Is it a laptop? Cell phone? PDA? MP3 player? American Express corporate card? Breath mints?
Apparently it’s a smart phone. Ya know, it’s the must-have gadget that elegantly smushes together cell phone service, e-mail and other handheld functionality, as well as a range of desirable possibilities — wirelessly connecting to the corporate network to dip into CRM and sale-force applications, for example. BlackBerry and Palm sell them. (I don’t use one myself — I’m still trying to convince my IT department to hook me up with one. Any suggestions?)
Anyway, this news is according to a survey from market researcher In-Stat, which found that more users of smart phones said that these devices are essential to their business than the users of PDAs or laptops. However, Bill Hughes, the In-Stat principal analyst in charge of this, says not to expect that there will be widespread replacement of PDAs and laptops. At least not yet.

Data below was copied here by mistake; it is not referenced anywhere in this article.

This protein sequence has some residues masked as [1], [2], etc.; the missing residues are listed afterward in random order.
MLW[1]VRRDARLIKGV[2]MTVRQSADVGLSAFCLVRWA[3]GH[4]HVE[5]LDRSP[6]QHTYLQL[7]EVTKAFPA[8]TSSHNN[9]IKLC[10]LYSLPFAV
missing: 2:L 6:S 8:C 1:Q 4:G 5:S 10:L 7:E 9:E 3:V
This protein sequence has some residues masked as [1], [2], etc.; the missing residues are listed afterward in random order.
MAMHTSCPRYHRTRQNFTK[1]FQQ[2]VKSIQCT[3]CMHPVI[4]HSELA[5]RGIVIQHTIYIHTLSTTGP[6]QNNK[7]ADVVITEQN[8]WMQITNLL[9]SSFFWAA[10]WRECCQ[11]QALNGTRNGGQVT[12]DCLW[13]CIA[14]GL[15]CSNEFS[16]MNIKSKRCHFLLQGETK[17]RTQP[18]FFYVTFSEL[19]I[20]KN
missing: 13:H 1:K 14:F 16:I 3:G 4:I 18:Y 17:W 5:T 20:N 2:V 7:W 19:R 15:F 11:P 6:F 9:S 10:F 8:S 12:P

“Wireless manufacturers have more work to do before converged phones start taking market share from other devices instead of just complementing their sales,” Hughes said in the press release accompanying the survey results of “Converged Devices: SmartPhones vs. Laptops and PDAs in Business Markets.” “Users want a number of feature improvements including better keyboards, automatic synching with other devices, applications that have the same look and feel as on other devices, and expandable screens.”
He also says that smart phones represent just 10 percent of the wireless phone market today. However, he thinks this will grow to 25 percent of the overall global market during the next five years. What I found most interesting in the results was that users are, in many cases, carrying devices that have redundant applications. “This behavior is in spite of the desire to have fewer devices,” the release stated.
So while the technology is there for IT departments to reduce the number of devices that its staffers and the general user population has to lug around, that’s not happening. That’s both a typical trend and a frustration because that means (as usual) more devices for IT to have to manage and support. And more chances for device theft and loss. (And we’re all so sick of those right now.)
What’s your company’s smart phone plans? Let me know. And I’ll let you know when I get mine.